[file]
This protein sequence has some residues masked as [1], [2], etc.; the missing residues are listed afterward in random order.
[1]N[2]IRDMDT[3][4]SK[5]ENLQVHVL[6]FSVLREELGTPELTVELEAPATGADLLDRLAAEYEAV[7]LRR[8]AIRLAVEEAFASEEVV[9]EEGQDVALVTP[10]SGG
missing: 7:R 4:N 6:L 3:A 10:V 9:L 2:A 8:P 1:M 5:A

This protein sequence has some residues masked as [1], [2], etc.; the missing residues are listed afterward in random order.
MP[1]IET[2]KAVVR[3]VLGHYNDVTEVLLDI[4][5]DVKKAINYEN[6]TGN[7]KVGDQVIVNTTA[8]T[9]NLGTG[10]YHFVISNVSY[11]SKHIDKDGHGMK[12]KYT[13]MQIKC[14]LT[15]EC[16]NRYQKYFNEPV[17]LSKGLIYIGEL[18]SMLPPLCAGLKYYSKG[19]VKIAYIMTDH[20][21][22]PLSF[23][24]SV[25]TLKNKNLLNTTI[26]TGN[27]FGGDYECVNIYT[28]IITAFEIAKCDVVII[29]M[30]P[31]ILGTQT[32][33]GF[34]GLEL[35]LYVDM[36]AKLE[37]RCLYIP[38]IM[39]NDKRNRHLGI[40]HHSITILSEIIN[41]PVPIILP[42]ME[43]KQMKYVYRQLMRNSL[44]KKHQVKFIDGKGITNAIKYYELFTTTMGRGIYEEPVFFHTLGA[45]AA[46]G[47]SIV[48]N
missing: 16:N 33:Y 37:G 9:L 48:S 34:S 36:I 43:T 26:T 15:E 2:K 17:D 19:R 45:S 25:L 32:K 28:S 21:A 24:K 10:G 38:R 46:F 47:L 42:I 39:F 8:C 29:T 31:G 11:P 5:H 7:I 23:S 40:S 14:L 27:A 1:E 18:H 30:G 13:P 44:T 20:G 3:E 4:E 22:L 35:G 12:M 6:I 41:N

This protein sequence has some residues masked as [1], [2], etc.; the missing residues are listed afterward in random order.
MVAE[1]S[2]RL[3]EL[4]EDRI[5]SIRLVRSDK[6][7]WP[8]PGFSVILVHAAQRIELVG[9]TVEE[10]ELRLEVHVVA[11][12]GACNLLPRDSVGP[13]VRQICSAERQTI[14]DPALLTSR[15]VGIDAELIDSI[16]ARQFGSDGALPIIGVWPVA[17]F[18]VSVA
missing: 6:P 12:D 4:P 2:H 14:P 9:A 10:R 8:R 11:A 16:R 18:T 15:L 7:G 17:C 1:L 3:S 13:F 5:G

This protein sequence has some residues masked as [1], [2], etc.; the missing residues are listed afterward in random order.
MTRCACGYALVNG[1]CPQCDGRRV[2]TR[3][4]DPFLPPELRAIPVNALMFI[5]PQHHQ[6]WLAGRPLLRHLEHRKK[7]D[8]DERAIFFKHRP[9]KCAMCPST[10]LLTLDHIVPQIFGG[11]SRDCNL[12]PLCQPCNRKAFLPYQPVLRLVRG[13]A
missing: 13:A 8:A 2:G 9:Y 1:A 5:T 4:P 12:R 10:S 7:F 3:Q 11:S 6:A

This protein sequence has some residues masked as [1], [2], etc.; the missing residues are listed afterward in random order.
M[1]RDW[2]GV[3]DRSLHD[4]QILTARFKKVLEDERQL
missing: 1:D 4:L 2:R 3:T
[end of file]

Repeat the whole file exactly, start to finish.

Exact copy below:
This protein sequence has some residues masked as [1], [2], etc.; the missing residues are listed afterward in random order.
[1]N[2]IRDMDT[3][4]SK[5]ENLQVHVL[6]FSVLREELGTPELTVELEAPATGADLLDRLAAEYEAV[7]LRR[8]AIRLAVEEAFASEEVV[9]EEGQDVALVTP[10]SGG
missing: 7:R 4:N 6:L 3:A 10:V 9:L 2:A 8:P 1:M 5:A

This protein sequence has some residues masked as [1], [2], etc.; the missing residues are listed afterward in random order.
MP[1]IET[2]KAVVR[3]VLGHYNDVTEVLLDI[4][5]DVKKAINYEN[6]TGN[7]KVGDQVIVNTTA[8]T[9]NLGTG[10]YHFVISNVSY[11]SKHIDKDGHGMK[12]KYT[13]MQIKC[14]LT[15]EC[16]NRYQKYFNEPV[17]LSKGLIYIGEL[18]SMLPPLCAGLKYYSKG[19]VKIAYIMTDH[20][21][22]PLSF[23][24]SV[25]TLKNKNLLNTTI[26]TGN[27]FGGDYECVNIYT[28]IITAFEIAKCDVVII[29]M[30]P[31]ILGTQT[32][33]GF[34]GLEL[35]LYVDM[36]AKLE[37]RCLYIP[38]IM[39]NDKRNRHLGI[40]HHSITILSEIIN[41]PVPIILP[42]ME[43]KQMKYVYRQLMRNSL[44]KKHQVKFIDGKGITNAIKYYELFTTTMGRGIYEEPVFFHTLGA[45]AA[46]G[47]SIV[48]N
missing: 16:N 33:Y 37:G 9:L 48:S 34:S 36:I 43:T 26:T 15:E 2:K 17:D 19:R 45:S 25:L 32:K 28:S 21:A 24:K 10:G 38:R 46:F 47:L 42:I 39:F 8:C 29:T 31:G 11:P 5:H 7:I 23:S 40:S 14:L 27:A 1:E 18:H 30:G 13:P 44:T 20:G 3:E 4:E 22:L 35:G 12:M 6:I 41:N

This protein sequence has some residues masked as [1], [2], etc.; the missing residues are listed afterward in random order.
MVAE[1]S[2]RL[3]EL[4]EDRI[5]SIRLVRSDK[6][7]WP[8]PGFSVILVHAAQRIELVG[9]TVEE[10]ELRLEVHVVA[11][12]GACNLLPRDSVGP[13]VRQICSAERQTI[14]DPALLTSR[15]VGIDAELIDSI[16]ARQFGSDGALPIIGVWPVA[17]F[18]VSVA
missing: 6:P 12:D 4:P 2:H 14:P 9:A 10:R 8:R 11:A 16:R 18:T 15:L 7:G 17:C 1:L 3:S 13:F 5:G

This protein sequence has some residues masked as [1], [2], etc.; the missing residues are listed afterward in random order.
MTRCACGYALVNG[1]CPQCDGRRV[2]TR[3][4]DPFLPPELRAIPVNALMFI[5]PQHHQ[6]WLAGRPLLRHLEHRKK[7]D[8]DERAIFFKHRP[9]KCAMCPST[10]LLTLDHIVPQIFGG[11]SRDCNL[12]PLCQPCNRKAFLPYQPVLRLVRG[13]A
missing: 13:A 8:A 2:G 9:Y 1:A 5:T 4:P 12:R 10:S 7:F 3:Q 11:S 6:A

This protein sequence has some residues masked as [1], [2], etc.; the missing residues are listed afterward in random order.
M[1]RDW[2]GV[3]DRSLHD[4]QILTARFKKVLEDERQL
missing: 1:D 4:L 2:R 3:T